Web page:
During our darkest hour, our legislation failed to listen to “We the People.” It is time for Michigan to open its businesses and allow owners and employees to resume making a living, providing goods and services to Michigan residents.
We are reaching levels of unemployment not seen in decades, and economists predict 15% unemployment by June. Every day that Michigan’s economy is shut down, more small businesses will close their doors permanently, and larger businesses will struggle to resume previously ‑efficient manufacturing and distribution.
Farming has experienced a decrease in demand for industrial-sized packages, such as restaurant-sized cheese and butter, and individual-size milk cartons for school. Retooling production lines and distribution chains is not a practical short term solution, so milk is being dumped down the drain.
The determination of what is essential versus nonessential is nothing more than the imposition of personal views into citizens’ livelihoods. A young couple’s landscaping business — eagerly awaiting springtime as an opportunity to grow their business, feed their family, and invest in their future — is essential to them.
The virus has disproportionately affected the urban areas, with 80% of Michigan’s coronavirus-related deaths occurring in the greater Detroit area. A county approach to closures would make much more sense.
Eighty percent of deaths have been in people over the age of 60. This age group has always been at increased risk for complications and death from community diseases, especially flu. No quarantine can be completely effective, as staff still must go home, shop, and live life outside of work. Good infection-control practices have always been the best defense in institutions. Self-care and avoiding crowds are sensible precautions for the elderly in the community, and they should be educated in this. The best quarantine practices address protecting the elderly and vulnerable and isolating those already ill.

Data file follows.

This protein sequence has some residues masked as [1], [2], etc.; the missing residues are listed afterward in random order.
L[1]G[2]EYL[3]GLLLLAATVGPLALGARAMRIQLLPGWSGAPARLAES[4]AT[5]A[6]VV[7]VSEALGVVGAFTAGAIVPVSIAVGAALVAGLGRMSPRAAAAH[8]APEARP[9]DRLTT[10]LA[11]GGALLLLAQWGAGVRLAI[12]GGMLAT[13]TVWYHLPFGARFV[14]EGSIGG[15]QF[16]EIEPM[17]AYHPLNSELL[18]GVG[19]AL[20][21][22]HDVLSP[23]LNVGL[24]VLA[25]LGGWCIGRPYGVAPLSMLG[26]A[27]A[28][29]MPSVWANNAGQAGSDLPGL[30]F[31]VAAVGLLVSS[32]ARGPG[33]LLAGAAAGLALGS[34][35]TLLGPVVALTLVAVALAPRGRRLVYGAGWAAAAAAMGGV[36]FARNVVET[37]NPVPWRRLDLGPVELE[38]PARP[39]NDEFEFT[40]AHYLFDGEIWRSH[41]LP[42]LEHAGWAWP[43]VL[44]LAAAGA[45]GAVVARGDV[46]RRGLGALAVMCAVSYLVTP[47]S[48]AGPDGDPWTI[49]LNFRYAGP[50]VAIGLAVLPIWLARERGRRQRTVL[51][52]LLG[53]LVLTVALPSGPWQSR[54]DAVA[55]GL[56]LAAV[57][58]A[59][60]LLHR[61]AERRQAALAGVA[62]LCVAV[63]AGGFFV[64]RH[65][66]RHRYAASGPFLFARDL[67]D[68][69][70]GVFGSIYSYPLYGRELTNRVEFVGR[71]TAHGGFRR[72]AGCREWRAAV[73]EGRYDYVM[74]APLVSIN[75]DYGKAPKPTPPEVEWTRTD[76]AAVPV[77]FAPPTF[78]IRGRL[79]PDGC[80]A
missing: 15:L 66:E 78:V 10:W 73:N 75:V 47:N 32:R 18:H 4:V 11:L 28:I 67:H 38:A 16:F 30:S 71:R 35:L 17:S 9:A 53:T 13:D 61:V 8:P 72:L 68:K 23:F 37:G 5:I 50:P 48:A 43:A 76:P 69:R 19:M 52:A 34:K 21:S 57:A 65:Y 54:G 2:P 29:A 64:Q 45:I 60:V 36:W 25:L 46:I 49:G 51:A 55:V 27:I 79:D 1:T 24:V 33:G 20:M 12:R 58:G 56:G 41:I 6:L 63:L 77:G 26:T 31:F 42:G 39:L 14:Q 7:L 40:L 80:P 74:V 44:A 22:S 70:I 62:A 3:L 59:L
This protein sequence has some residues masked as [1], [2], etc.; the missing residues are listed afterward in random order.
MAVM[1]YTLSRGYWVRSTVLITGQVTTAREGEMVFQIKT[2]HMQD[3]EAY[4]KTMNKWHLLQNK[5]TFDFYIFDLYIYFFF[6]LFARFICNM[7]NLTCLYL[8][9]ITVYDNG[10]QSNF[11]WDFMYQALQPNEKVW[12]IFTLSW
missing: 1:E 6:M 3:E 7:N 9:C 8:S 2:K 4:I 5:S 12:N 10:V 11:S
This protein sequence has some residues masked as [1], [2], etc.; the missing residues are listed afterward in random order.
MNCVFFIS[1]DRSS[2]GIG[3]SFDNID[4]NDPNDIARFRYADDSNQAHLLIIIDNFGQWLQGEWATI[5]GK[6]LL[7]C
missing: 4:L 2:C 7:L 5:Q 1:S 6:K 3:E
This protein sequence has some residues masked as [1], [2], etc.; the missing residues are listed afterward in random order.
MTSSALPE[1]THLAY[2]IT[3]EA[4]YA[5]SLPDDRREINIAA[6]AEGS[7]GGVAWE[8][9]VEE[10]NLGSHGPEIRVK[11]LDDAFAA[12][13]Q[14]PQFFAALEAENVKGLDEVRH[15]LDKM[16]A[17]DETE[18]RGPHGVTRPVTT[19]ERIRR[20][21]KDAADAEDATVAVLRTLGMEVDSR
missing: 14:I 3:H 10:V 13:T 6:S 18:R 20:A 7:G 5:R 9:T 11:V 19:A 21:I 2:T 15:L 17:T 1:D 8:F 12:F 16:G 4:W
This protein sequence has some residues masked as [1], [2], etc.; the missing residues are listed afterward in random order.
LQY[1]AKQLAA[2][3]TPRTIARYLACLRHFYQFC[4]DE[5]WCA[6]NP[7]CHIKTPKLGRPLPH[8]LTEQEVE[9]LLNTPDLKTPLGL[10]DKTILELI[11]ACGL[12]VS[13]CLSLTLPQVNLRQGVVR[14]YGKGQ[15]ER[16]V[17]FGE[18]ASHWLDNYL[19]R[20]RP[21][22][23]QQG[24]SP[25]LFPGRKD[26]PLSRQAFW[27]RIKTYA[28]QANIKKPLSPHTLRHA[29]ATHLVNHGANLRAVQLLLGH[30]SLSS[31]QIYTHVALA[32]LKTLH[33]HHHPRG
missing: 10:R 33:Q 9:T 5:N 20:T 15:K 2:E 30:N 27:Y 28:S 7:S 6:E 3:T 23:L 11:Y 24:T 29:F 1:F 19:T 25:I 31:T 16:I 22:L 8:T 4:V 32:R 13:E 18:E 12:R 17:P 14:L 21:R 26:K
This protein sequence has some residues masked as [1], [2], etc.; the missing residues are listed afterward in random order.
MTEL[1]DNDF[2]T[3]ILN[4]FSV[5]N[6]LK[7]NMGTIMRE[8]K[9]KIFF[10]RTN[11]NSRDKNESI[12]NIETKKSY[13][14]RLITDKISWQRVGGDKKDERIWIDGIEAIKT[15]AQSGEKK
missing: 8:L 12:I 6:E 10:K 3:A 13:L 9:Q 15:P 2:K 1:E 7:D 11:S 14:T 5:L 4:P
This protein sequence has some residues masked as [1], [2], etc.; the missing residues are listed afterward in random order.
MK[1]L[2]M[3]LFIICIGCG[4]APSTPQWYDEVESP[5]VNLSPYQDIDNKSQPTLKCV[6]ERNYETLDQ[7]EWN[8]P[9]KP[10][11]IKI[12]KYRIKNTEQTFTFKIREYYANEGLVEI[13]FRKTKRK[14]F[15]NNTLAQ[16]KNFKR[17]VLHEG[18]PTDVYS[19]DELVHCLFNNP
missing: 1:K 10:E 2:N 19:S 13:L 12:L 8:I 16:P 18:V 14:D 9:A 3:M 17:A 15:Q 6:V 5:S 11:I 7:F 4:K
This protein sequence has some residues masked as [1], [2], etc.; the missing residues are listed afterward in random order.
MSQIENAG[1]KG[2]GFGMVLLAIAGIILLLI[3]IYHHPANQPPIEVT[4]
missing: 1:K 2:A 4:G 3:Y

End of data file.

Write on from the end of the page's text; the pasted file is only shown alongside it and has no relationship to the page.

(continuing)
Restaurants and businesses were busy implementing additional sanitation measures and monitoring staff before the shutdown was mandated. Allowing businesses to meet customers’ needs and allowing customers to choose which businesses to frequent is a cornerstone of our free economy. A sweeping government mandate can never account for the many nuances of a free society.
Many freedom-loving Americans are concerned with the long-term effect of the government measures we’ve seen as a response to the coronavirus outbreak, including losing our essential rights. When the seasonal flu, COVID-19, H1N1, or some other disease comes around next winter, will the same measures be put into place then? Can we expect this to be a recurrent scenario? The current situation is untenable, unjustified, and unconstitutional.
Contact your state senator, representative, and Gov. Gretchen Whitmer, and demand that we open Michigan now.
Jon-Paul Rutan is currently running for Hillsdale County Sheriff. He is the co-founder of the Hillsdale Justice Project.